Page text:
Gordon Parks
National Visionary

November 30, 1912 to March 7, 2006

World famous photographer, author, filmmaker, and composer

From being homeless to buying a home for those who are less fortunate to becoming one of the world’s most celebrated photo-journalists, Gordon Parks lived the life of a thousand men. With an impoverished past, it could not have been foreseen that Parks would record the world’s emotional history as a photographer, author, poet, filmmaker, and composer.

Born on November 30, 1912 in Fort Scott, Kansas, Parks overcame poverty and racism with curiosity and persistence in order to seek more than the South would allow for African Americans. After his mother died when he was 15, Parks left Kansas for Minneapolis and supported himself as a piano player, bus boy, basketball player, and Civilian Conservation Corpsman. With the purchase of his first camera for $7.50, the determined novice received his first big break in professional photography when he convinced the local owner of Frank Murphy’s clothing store for women to permit him to take fashion photos. This first professional job demonstrated his natural ability to enhance beauty, whatever the venue.

"As the recognition of his unique artistic grew, Parks soon rose to the top of his profession. In 1941, Parks became the first photographer to receive a fellowship from the Julius Rosenwald Foundation.

Influenced by such documentary artists as Ben Shahn, Jack Delano, Carl Mydans, Dorthea Lange, John Vachon, and Walker Evans, Parks chose to work for Ray Striker with the Farm Services Administration (FSA). FSA was a government agency designed to call attention to the plight of the needy during the Depression and to create a historical record of social and cultural conditions across the nation. One of the first photographs that Parks was inspired to take was in Washington, DC during what is now referred to as the American Gothic. Stated Parks: “I had purchased a weapon that I hoped to use against a warped past and an uncertain future.” He went on to document the experiences of the all-black air corps during World War II, and life in small towns and industrial centers throughout the United States.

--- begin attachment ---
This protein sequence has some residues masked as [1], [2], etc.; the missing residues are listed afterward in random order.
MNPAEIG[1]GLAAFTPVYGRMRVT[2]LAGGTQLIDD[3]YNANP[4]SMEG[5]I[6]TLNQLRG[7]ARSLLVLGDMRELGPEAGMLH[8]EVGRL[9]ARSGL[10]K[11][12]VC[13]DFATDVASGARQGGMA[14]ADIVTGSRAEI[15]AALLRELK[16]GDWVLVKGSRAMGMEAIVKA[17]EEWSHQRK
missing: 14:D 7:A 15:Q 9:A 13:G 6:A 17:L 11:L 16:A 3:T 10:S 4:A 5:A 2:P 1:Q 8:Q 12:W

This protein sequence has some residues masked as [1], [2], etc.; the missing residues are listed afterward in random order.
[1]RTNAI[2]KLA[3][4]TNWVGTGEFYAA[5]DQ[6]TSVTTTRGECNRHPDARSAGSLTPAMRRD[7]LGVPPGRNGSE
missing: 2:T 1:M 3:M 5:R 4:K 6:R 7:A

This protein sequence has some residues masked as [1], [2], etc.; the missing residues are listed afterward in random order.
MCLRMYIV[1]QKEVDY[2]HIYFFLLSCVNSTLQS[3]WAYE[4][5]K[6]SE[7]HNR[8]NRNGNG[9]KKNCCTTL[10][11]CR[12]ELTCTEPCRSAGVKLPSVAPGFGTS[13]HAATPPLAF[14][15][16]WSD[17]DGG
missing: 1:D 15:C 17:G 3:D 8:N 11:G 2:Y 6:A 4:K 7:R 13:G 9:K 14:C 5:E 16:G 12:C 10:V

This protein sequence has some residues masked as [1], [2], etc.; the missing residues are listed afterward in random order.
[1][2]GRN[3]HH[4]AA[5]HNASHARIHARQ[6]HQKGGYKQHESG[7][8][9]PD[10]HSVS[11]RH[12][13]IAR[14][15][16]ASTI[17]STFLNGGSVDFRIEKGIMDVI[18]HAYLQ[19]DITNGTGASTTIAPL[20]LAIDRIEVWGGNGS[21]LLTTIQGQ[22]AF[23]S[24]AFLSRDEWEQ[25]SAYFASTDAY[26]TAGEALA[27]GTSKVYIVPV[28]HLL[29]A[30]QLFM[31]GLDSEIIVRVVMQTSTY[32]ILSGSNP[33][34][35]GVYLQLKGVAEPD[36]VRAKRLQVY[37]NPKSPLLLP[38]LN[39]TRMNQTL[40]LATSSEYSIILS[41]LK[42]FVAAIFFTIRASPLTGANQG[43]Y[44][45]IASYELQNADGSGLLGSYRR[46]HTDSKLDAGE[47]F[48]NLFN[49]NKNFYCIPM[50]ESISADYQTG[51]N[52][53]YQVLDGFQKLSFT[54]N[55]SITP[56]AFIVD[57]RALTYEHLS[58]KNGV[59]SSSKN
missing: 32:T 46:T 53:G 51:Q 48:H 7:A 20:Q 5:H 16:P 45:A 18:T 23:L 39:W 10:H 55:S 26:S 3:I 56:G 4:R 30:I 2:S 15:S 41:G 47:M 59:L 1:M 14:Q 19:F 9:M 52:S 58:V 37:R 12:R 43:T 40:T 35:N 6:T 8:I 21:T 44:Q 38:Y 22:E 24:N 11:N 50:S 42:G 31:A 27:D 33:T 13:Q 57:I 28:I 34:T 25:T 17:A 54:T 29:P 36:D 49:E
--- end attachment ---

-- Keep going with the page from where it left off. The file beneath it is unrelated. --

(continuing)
Although he renewed his career in fashion photography with elegant shoots for VOGUE magazine, Parks’ talents reached a pivotal point when he became the first African American photographer at LIFE magazine. It was here that he produced some of his most phenomenal work, connecting readers to the real-life emotions of the subjects of his photography. He concentrated on the worldwide issues of violence and poverty, eventually earning a World Press Photo Award.

This interview has
been archived in the
NVLP Collection of
African American
Oral Histories at the
Library of Congress
American Folklife
>But his talents did not stop at the photographic lens. In 1958, Parks began manipulating his pictures, evoking rhythmic visual imagery that fluctuated between realism and abstraction. Expanding his artistry as a director, Gordon Parks produced award-winning films like The Learning Tree, based on the autobiographical novel of his childhood in Kansas. He moved on to become the first African American to direct a Hollywood motion picture, the Academy Award-winning, Shaft. Yet again, Parks proved his dedication to documentaries with his production of Diary of Harlem, for which he received an Emmy.

As a musical composer, his internationally heard musical compositions range from symphonic pieces to sonatas and concertos. He also created a ballet about the life of Martin Luther King, Jr. titled “Martin.”

Parks was awarded the NAACP Spingarn Medal and the National Medal of Arts for his life achievements. Additionally, he also received more than 40 honorary degrees and several other lifetime achievement awards. With a number of published books, Parks is respected not only for his inspiring genius, but also for his willingness to share the knowledge he has gained from his own experiences and through the lives of others.

Gordon Parks passed away on March 7, 2006 in New York City. He was 93.



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